A retrospective study of 40 children with some form of pachygyria was performed at the Children’s Memorial Hospital in Chicago. All 40 children had MR brain scans. We analyzed the MR findings, and correlated these findings with the clinical symptoms and course in all the children. We have autopsy findings in 15% these children. Based on our clinical, MR and autopsy findings, in conjunction with the medical literature, we found the following: (1) Pachygyria can occur as an isolated entity without an association with lissencephaly. The MR findings in these children consisted of a brain that demonstrated normal opercularization with either focal or diffuse areas of pachygyria without areas of agyria. These children live longer and have less severity of symptoms than the children with lissencephaly. (2) The MR findings in children with lissencephaly consisted of a brain that demonstrated abnormal opercularization with areas of total agyria or areas of agyria with pachygyria. (3) The MR findings in 25% of our children with polymicrogyria simulated pachygyria. The MR findings of the brain in these children consisted of a ‘nubby’ appearance to the outer surface of these abnormal gyri which resembled pachygyria but on histologic exam was polymicrogyria.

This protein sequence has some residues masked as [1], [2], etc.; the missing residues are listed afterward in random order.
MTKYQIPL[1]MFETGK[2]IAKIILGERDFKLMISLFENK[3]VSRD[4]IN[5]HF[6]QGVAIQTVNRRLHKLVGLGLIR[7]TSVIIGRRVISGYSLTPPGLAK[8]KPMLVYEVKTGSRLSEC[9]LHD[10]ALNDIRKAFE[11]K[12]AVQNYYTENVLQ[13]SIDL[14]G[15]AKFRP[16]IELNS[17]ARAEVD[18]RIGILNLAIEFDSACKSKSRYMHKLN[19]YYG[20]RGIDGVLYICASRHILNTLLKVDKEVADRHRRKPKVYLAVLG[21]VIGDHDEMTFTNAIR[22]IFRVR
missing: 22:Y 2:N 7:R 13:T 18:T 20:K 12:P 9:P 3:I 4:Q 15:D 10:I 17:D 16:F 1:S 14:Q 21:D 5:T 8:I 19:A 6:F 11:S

Abstract: On pathology of the diffuse pachygyria (author’s transl)
R Goertchen
Zentralblatt für allgemeine Pathologie und pathologische Anatomie. 02/1975; 119(1-2):3-14.’s_transl)